Monday 16 September 2019

Fastweb and the Shared 5G Network in Italy

Fastweb, an Italian subsidiary of Swisscom since 2007, was already a mobile virtual network operator (MVNO), but now the company will run its own infrastructure-based network and following approval from the Ministry of Economic Development become the fifth mobile operator in Italy, building and marketing their own 5G services. The operator has 2.6 million broadband customers but only 1.6 million subscribers to its mobile services.

Having acquired Tiscali SpA 's fixed-wireless business and full ownership of its 5G-friendly 3.5GHz spectrum and 835 of their towers in a deal worth around €150 million (US$176 million).  Since December 2016 Fastweb has had the right to use 3.5GHz spectrum in the main Italian cities and allows them to provide fixed-wireless connectivity to all market segments in Italy.

In July 2019 Fastweb announced a network-sharing deal with CK Hutchison’s Wind Tre “to accelerate the roll-out of a nationwide, state-of-the art 5G network”. Fastweb said then that “the shared 5G network will include Wind Tre and Fastweb macro and small cells, connected through dark fibre from Fastweb, to be deployed nationwide, with a targeted coverage of 90% of the population by 2026”.

As a result Fastweb will be able to compete with TIM and Vodafone as well as with Wind Tre, and with French-owned Iliad, which started up in the market when Wind – then owned by Veon – merged with Hutch’s Tre.

Due to the astronomical prices of spectrum licenses and fighting competition on all sides, Italy's telecom operators are increasingly engaging in network-sharing partnerships as they roll out their new 5G services. Network sharing is hardly a new thing in Europe, of course, and has already taken off in Italy. Under competitive and regulatory pressure, Telecom Italia and Vodafone are sharing mobile towers and will even use the same 5G basestations outside the big cities. Across the entire European region, market dynamics are spurring interest in similar arrangements.But Fastweb and Wind Tre are going much further.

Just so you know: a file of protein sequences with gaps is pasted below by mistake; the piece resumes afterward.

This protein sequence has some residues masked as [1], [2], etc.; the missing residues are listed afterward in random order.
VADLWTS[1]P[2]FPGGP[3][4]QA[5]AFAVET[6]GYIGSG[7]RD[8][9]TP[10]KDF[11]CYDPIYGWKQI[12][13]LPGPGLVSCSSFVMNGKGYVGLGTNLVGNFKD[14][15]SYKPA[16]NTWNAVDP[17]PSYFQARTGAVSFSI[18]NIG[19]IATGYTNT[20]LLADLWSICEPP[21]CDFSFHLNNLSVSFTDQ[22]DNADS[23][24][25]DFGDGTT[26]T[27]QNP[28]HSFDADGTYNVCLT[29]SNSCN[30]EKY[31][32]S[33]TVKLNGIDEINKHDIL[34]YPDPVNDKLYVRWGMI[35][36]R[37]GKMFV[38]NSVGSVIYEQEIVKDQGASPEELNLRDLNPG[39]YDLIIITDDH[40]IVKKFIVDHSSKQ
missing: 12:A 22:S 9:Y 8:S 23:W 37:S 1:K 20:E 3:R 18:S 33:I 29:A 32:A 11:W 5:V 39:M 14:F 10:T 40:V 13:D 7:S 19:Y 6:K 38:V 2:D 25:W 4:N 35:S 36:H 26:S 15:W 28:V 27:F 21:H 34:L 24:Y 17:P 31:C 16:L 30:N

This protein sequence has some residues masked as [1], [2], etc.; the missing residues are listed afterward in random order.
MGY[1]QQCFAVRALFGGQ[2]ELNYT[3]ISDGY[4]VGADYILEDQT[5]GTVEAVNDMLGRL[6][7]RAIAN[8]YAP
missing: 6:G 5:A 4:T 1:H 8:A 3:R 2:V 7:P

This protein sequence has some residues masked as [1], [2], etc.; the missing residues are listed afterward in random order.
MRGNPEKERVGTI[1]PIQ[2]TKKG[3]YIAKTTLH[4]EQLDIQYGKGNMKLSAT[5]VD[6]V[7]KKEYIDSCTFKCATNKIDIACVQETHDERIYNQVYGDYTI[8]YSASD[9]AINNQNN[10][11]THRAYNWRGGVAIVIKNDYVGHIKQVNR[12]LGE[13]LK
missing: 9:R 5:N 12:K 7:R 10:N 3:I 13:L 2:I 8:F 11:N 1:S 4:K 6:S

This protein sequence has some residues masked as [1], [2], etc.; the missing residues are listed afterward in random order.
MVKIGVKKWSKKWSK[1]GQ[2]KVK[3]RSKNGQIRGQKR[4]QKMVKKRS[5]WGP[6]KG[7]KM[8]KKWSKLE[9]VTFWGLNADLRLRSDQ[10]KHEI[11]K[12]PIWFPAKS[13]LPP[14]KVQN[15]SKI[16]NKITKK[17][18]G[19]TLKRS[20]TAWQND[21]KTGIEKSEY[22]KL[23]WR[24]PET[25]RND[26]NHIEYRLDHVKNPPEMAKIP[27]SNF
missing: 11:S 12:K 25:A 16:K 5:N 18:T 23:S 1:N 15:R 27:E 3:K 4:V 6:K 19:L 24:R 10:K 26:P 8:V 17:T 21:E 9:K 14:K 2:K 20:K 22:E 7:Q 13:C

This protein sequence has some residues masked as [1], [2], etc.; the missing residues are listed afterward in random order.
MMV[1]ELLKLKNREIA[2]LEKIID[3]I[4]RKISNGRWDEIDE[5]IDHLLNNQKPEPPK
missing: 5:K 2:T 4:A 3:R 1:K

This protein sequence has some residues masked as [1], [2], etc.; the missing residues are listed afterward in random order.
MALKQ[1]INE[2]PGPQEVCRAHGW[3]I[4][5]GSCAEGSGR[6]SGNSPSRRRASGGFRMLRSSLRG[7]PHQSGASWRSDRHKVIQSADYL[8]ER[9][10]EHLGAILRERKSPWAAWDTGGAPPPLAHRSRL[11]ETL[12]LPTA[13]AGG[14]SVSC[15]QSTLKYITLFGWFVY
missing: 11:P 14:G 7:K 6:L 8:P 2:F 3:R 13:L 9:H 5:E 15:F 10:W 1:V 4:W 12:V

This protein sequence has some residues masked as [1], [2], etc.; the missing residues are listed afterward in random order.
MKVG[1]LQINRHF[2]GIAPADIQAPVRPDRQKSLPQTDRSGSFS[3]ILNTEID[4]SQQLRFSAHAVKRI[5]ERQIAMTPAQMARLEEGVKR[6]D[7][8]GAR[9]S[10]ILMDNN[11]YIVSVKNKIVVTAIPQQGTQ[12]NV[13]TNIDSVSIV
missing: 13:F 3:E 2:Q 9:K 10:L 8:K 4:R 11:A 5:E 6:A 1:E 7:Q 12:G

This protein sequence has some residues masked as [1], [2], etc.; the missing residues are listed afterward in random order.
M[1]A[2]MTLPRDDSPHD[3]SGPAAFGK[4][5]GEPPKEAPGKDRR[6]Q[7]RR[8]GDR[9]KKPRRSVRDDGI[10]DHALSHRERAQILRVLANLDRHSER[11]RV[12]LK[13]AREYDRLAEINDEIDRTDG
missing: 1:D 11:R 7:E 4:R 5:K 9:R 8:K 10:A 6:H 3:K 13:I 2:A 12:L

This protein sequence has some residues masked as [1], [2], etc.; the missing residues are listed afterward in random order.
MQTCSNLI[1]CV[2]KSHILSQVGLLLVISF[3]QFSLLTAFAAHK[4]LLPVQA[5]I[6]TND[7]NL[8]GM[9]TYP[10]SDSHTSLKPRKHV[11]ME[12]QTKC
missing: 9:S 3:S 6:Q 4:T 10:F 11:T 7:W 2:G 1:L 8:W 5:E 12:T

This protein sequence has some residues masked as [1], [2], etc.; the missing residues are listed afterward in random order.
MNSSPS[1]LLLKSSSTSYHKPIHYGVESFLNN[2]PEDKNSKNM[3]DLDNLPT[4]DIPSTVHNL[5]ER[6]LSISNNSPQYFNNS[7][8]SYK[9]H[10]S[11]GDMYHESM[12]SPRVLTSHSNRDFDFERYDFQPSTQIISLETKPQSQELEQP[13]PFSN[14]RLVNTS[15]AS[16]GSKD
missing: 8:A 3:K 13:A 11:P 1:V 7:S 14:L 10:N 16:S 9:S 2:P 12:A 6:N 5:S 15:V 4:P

The two operators are pooling spectrum resources and site equipment to build a single 5G network that each will use to provide retail services to its customers. If the scheme works, it may validate network slicing, an advanced technique that allows operators to run different "virtualized" network services over the same physical infrastructure. It could even become the preferred model for other European operators struggling to fund the deployment of 5G networks. It will also allow Fastweb to deploy 40MHz of 3.5GHz spectrum acquired in a private transaction last year. Adding this to Wind Tre's 20MHz they hope this will give the operators the means to challenge Telecom Italia and Vodafone.

The details of their approach, confirmed by a Fastweb spokesperson, mean each company will effectively become a virtual operator of a shared 5G platform. While some of the commercial arrangements are still unclear, the companies will use the same mobile sites and network equipment across the entire country. The first 5G services are scheduled to arrive next year. By 2024, Fastweb and Wind Tre expect to have nationwide coverage.
Fastweb believe network slicing can overcome much of the concern about control and efficiency. This untried technology, which is due to be standardized in future 5G releases, usually attracts attention as a means of guaranteeing service levels for different enterprise customers. To Fastweb, it is above all a way to guarantee service independence from Wind Tre on a shared 5G network. "Thanks to the slicing capabilities of 5G, both Fastweb and Wind Tre will have complete end-to-end control on our virtual networks," said Fastweb's spokesperson. "This agreement allows us to achieve the utmost level of synergies and efficiency in the deployment, without compromising on independence and control."

Realizing this vision would mean proving that network slicing can facilitate the most extreme form of network sharing. To give itself the best chance of success, Fastweb is also developing software tools for the full automation of 5G network management. "5G is more than just a new mobile technology. It is a new way to think and develop services, processes, IT systems and networks," they say. If it can persuade the industry that a single 5G network used by multiple operators holds no major drawbacks, it could usher in a new 5G paradigm.

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